While our society has witnessed a decline in infectious diseases over the past several decades, several CEHN conference presenters reported increasing rates of autoimmune diseases, such as Type I diabetes, as well as allergies, asthma, autism and childhood cancers – all linked with changes to our environment and microbiome.

Lita Proctor, Ph.D., who coordinates the Human Microbiome Project at the National Institutes of Health, explained that while microorganisms in the gut may be small individually, together they weigh about as much as our brain and play a key role in our immune system. She described an “impoverished microbiome“ resulting from consuming processed, low-fiber foods, birth by C-section rather than vaginal delivery, formula feeding instead of breast milk and the use and abuse of antibiotics in our food and medical system.

Lanphear cited the skyrocketing increase in autism over the past few decades — from 1 in 5,000 children in 1975 to 1 in 68 in 2010. But, he said, most of the research dollars go toward investigating genetic reasons for the disease, not environmental ones.

“You think you’re going to solve problems with genetics? Really?,” Lanphear asked.
From the experts assembled in Austin to the American Public Health Association’s recognition that, “the food we eat and how we grow, produce, market and distribute it have enormous implications for the public’s health,” we would hope to see significant changes to the latest revision of our national dietary guidelines.

The final report is still under revision as I write this article. But, I’m not overly optimistic. To its credit, the Dietary Guidelines Advisory Committee boldly attempted to include a discussion of sustainability and the environmental impact of our diet. But this tact has been criticized by Congress and other groups for not strictly sticking to diet and nutrition.

The advisory committee recommended a more sustainable, plant-based diet, but there was no mention of reducing exposure to pesticides, chemical fertilizers, antibiotics or hormones. Nor was there any mention of the benefits of organic farming and pasture-raised meat and dairy.

Instead, a headline from the March 11 Wall Street Journal read: “Vilsack: Dietary Guidelines Are About Health, Not Environment.”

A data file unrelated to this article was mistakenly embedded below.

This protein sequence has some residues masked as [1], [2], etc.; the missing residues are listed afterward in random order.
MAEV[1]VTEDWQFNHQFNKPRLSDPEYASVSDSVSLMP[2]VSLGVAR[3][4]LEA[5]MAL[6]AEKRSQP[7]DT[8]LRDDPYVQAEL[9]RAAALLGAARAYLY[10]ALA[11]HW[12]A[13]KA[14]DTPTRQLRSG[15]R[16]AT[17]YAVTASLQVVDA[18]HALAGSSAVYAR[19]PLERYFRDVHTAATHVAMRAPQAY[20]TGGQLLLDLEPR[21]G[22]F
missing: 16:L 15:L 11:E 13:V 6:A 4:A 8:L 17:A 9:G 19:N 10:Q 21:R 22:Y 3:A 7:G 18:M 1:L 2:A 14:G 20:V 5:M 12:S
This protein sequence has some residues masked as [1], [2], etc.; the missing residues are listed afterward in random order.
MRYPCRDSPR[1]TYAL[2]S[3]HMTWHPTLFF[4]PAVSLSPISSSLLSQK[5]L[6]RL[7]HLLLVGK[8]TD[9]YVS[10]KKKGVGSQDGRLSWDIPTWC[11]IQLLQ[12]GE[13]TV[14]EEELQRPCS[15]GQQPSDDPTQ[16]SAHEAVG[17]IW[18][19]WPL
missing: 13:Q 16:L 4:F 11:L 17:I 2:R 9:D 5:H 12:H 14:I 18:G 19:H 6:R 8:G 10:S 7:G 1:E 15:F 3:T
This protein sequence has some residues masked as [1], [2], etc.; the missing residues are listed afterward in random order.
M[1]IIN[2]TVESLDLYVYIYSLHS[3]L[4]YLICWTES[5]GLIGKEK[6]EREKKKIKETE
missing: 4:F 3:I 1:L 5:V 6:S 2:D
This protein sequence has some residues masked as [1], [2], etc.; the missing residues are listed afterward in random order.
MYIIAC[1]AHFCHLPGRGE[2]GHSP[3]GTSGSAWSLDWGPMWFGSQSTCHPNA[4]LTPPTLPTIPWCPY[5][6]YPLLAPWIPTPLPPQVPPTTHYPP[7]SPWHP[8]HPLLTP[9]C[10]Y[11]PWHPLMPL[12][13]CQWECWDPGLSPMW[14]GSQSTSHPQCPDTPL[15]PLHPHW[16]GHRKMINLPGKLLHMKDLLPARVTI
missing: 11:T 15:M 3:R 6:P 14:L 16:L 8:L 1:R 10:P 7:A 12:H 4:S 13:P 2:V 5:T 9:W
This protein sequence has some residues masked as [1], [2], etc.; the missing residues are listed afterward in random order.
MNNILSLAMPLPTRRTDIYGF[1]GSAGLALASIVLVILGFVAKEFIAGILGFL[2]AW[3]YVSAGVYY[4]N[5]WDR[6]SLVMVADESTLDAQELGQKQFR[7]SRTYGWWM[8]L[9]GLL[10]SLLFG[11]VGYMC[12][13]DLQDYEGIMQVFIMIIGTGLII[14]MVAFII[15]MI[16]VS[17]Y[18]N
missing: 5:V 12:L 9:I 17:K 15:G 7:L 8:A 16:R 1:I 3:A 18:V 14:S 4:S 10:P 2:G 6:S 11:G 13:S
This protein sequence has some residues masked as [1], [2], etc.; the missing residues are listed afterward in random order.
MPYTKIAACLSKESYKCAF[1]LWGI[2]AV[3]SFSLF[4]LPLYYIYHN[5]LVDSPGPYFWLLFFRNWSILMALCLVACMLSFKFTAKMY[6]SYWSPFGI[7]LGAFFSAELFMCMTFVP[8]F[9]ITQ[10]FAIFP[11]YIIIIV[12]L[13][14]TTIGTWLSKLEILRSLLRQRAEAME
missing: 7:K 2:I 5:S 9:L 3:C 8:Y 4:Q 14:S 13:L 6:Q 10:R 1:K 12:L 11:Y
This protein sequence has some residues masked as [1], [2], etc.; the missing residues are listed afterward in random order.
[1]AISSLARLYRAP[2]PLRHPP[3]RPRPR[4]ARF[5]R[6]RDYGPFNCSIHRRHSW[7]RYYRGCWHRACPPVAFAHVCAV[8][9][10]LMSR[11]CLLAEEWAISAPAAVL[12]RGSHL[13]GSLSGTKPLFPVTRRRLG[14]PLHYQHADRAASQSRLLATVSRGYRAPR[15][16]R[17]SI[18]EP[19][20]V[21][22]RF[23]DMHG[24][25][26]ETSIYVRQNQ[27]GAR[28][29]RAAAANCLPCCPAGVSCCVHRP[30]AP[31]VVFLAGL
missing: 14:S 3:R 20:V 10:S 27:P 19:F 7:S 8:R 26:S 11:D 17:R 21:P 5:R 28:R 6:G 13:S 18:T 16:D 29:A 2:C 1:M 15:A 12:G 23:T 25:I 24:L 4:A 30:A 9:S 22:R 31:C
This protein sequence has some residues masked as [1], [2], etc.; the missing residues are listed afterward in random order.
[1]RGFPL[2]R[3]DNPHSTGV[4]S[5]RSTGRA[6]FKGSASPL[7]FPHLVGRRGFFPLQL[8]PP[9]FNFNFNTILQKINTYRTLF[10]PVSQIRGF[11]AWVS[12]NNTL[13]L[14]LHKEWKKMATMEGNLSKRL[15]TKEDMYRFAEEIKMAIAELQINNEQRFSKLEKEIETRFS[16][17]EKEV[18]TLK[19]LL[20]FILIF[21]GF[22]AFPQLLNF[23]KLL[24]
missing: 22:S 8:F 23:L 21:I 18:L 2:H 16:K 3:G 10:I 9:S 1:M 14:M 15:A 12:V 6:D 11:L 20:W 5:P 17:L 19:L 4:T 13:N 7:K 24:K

Surely the head of our agriculture department understands that protecting public health is intricately connected with protecting the environment. And a diet that is good for our environment is good for us too. Failure to produce, process and prepare food with an eye toward its impact on our larger environment and future generations is foolish at best and devastating at worst.
Following are strategies provided by CEHN conference presenters to create a healthier environment and improve children’s health:

* Eat fresh, organic foods.
* Avoid canned, packaged and processed foods.
* Microwave only in glass (never plastic).
* Minimize use of pesticides around the home.
* Support bans on cosmetic pesticides.
* Work with schools to use less canned food and more fresh and frozen foods.
*Check into daycare and schools for pesticide use and develop policies to restrict their use.
*Race for the cause as well as the cure.
*Tell your story to your elected officials, and ask for the policy changes you wish to see.

“In a country run by corporations, we still have a vote, but we have a minority shareholder vote,” said Lanphear. Still, he added, “There is hope; there’s always hope.”

In closing the conference, Eric Olson, senior strategic director for health and food at the Natural Resource Defense Council in Washington, D.C., said he held the most hope for the power of our individual stories partnered with strong science. “Teach around stories,” Olson advised. Individuals who have been directly affected by issues will have the most powerful voices for policy change.

Melinda Hemmelgam, M:S., R:D., a.k.a. the “Food Sleuth,” is a registered dietitian and award-winning writer, speaker and radio host based in Columbia, Missouri. She and her photographer husband created F.A.R.M.: Food. Art, Revolution Media ~ a Focus onPhotography to Re-vitalize Agriculture and Strengthen Democracy, to increase awareness, appreciation and advocacy for organic farmers. Tune into Food Sleuth Radio at: Reach Melinda at:

 This article reprinted with permission from ACRES USA.